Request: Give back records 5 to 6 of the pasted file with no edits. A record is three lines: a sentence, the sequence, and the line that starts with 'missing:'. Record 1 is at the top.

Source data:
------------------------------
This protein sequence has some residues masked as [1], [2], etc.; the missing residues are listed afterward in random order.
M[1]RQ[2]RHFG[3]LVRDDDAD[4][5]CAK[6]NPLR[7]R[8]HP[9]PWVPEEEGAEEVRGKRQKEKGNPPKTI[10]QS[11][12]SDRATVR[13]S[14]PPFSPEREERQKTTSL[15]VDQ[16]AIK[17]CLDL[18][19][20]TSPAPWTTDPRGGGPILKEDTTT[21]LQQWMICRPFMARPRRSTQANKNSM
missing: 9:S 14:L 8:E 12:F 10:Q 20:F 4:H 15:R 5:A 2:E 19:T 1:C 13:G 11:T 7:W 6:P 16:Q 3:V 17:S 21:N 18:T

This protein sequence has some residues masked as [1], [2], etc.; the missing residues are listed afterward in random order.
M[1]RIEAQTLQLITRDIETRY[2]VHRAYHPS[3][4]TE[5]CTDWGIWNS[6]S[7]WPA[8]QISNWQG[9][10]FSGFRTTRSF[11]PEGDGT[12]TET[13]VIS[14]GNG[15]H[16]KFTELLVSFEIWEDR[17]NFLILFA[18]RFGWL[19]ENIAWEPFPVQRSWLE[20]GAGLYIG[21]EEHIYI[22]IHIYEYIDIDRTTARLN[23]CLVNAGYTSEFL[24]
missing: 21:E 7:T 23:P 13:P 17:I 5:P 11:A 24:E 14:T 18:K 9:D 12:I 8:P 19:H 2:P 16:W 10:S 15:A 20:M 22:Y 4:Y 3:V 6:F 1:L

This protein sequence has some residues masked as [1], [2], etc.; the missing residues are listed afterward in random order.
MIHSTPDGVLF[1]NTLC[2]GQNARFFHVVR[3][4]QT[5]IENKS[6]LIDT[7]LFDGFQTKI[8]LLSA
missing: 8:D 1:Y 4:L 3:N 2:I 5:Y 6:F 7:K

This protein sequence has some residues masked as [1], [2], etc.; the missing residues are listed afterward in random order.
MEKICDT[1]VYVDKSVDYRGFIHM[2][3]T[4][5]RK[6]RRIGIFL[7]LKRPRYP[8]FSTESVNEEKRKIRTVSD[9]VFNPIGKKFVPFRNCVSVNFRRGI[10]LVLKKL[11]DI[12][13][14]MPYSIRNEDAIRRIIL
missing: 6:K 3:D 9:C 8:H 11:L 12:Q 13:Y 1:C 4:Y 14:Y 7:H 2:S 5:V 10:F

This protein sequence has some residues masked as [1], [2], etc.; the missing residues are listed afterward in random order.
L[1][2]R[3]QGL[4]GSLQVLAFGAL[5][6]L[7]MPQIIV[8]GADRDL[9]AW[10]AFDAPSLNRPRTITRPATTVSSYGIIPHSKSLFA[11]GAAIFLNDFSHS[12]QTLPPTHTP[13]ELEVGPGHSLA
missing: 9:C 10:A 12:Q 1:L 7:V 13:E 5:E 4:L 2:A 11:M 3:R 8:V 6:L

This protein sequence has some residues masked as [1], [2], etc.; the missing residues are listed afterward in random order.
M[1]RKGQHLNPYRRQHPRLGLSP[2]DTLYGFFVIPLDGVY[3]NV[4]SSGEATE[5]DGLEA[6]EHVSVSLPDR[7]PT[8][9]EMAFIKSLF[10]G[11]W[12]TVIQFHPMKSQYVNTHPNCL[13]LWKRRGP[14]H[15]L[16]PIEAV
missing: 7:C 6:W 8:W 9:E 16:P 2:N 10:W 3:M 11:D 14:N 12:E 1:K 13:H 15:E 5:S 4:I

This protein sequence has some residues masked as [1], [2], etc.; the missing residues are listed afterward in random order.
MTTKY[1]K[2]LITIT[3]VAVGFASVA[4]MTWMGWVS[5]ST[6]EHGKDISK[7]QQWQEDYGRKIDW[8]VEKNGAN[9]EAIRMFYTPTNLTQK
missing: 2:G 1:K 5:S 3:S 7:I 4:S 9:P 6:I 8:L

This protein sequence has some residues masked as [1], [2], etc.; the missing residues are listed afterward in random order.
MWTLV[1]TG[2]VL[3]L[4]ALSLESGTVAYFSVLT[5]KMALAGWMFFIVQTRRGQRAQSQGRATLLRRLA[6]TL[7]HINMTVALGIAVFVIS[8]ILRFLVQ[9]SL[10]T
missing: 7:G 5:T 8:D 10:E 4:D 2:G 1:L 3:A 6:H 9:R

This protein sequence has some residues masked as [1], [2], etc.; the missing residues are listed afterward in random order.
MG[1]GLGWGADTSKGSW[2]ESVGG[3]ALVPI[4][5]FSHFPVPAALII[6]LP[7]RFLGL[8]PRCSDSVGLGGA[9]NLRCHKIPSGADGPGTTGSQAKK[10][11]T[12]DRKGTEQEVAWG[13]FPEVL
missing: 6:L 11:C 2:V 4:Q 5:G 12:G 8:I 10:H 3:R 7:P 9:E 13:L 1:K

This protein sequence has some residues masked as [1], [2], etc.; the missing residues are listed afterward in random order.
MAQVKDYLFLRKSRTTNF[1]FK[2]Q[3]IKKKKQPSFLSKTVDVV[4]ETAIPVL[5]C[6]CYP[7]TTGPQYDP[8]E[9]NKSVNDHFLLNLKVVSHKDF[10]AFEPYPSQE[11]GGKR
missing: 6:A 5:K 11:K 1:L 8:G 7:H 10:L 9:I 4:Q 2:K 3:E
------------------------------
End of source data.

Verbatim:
This protein sequence has some residues masked as [1], [2], etc.; the missing residues are listed afterward in random order.
L[1][2]R[3]QGL[4]GSLQVLAFGAL[5][6]L[7]MPQIIV[8]GADRDL[9]AW[10]AFDAPSLNRPRTITRPATTVSSYGIIPHSKSLFA[11]GAAIFLNDFSHS[12]QTLPPTHTP[13]ELEVGPGHSLA
missing: 9:C 10:A 12:Q 1:L 7:V 13:E 5:E 4:L 2:A 11:M 3:R 8:V 6:L

This protein sequence has some residues masked as [1], [2], etc.; the missing residues are listed afterward in random order.
M[1]RKGQHLNPYRRQHPRLGLSP[2]DTLYGFFVIPLDGVY[3]NV[4]SSGEATE[5]DGLEA[6]EHVSVSLPDR[7]PT[8][9]EMAFIKSLF[10]G[11]W[12]TVIQFHPMKSQYVNTHPNCL[13]LWKRRGP[14]H[15]L[16]PIEAV
missing: 7:C 6:W 8:W 9:E 16:P 2:N 10:W 3:M 11:D 14:N 12:E 1:K 13:H 15:E 5:S 4:I